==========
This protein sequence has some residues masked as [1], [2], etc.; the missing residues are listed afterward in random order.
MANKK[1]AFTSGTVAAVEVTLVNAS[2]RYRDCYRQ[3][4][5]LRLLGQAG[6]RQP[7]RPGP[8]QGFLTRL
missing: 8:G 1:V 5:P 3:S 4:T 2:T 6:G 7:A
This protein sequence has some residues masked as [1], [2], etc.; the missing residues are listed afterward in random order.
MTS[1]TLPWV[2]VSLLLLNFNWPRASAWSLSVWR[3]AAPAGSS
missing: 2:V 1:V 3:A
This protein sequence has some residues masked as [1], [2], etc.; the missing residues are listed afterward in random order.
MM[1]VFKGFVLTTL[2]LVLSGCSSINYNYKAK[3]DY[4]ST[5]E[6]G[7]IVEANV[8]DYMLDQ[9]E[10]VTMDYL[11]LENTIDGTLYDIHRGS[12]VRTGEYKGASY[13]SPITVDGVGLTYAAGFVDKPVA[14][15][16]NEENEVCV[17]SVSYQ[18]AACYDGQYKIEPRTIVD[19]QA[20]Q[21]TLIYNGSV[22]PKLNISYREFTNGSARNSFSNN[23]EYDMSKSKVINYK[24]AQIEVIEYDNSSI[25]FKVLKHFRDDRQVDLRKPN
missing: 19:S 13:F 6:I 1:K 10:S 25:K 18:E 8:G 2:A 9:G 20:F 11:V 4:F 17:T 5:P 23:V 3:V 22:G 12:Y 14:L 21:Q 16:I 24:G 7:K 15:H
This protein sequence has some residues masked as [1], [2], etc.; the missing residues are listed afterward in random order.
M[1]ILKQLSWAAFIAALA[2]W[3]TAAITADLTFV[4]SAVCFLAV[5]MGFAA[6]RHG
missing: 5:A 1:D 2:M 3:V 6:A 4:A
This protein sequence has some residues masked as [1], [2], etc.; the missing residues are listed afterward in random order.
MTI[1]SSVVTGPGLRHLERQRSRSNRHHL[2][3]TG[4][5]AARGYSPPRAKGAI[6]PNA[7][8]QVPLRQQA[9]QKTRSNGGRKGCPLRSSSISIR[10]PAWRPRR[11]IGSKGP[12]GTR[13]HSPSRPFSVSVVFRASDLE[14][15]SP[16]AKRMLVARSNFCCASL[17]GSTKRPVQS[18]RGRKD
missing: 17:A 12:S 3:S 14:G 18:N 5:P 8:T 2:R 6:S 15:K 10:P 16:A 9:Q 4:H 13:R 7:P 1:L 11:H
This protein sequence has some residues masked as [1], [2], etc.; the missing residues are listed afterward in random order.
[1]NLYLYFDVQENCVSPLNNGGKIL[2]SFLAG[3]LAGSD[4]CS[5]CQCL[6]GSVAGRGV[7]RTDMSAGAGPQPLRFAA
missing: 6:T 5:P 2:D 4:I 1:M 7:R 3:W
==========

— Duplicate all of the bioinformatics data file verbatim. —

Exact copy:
This protein sequence has some residues masked as [1], [2], etc.; the missing residues are listed afterward in random order.
MANKK[1]AFTSGTVAAVEVTLVNAS[2]RYRDCYRQ[3][4][5]LRLLGQAG[6]RQP[7]RPGP[8]QGFLTRL
missing: 8:G 1:V 5:P 3:S 4:T 2:T 6:G 7:A
This protein sequence has some residues masked as [1], [2], etc.; the missing residues are listed afterward in random order.
MTS[1]TLPWV[2]VSLLLLNFNWPRASAWSLSVWR[3]AAPAGSS
missing: 2:V 1:V 3:A
This protein sequence has some residues masked as [1], [2], etc.; the missing residues are listed afterward in random order.
MM[1]VFKGFVLTTL[2]LVLSGCSSINYNYKAK[3]DY[4]ST[5]E[6]G[7]IVEANV[8]DYMLDQ[9]E[10]VTMDYL[11]LENTIDGTLYDIHRGS[12]VRTGEYKGASY[13]SPITVDGVGLTYAAGFVDKPVA[14][15][16]NEENEVCV[17]SVSYQ[18]AACYDGQYKIEPRTIVD[19]QA[20]Q[21]TLIYNGSV[22]PKLNISYREFTNGSARNSFSNN[23]EYDMSKSKVINYK[24]AQIEVIEYDNSSI[25]FKVLKHFRDDRQVDLRKPN
missing: 19:S 13:F 6:I 1:K 10:S 25:K 18:E 8:G 2:A 9:G 20:F 11:V 4:F 17:T 5:P 23:V 3:V 22:G 12:Y 14:L 21:Q 16:I 24:G 7:K 15:H
This protein sequence has some residues masked as [1], [2], etc.; the missing residues are listed afterward in random order.
M[1]ILKQLSWAAFIAALA[2]W[3]TAAITADLTFV[4]SAVCFLAV[5]MGFAA[6]RHG
missing: 5:A 1:D 2:M 3:V 6:A 4:A
This protein sequence has some residues masked as [1], [2], etc.; the missing residues are listed afterward in random order.
MTI[1]SSVVTGPGLRHLERQRSRSNRHHL[2][3]TG[4][5]AARGYSPPRAKGAI[6]PNA[7][8]QVPLRQQA[9]QKTRSNGGRKGCPLRSSSISIR[10]PAWRPRR[11]IGSKGP[12]GTR[13]HSPSRPFSVSVVFRASDLE[14][15]SP[16]AKRMLVARSNFCCASL[17]GSTKRPVQS[18]RGRKD
missing: 17:A 12:S 3:S 14:G 18:N 5:P 8:T 2:R 6:S 15:K 10:P 16:A 9:Q 4:H 13:R 7:P 1:L 11:H
This protein sequence has some residues masked as [1], [2], etc.; the missing residues are listed afterward in random order.
[1]NLYLYFDVQENCVSPLNNGGKIL[2]SFLAG[3]LAGSD[4]CS[5]CQCL[6]GSVAGRGV[7]RTDMSAGAGPQPLRFAA
missing: 6:T 5:P 2:D 4:I 1:M 7:R 3:W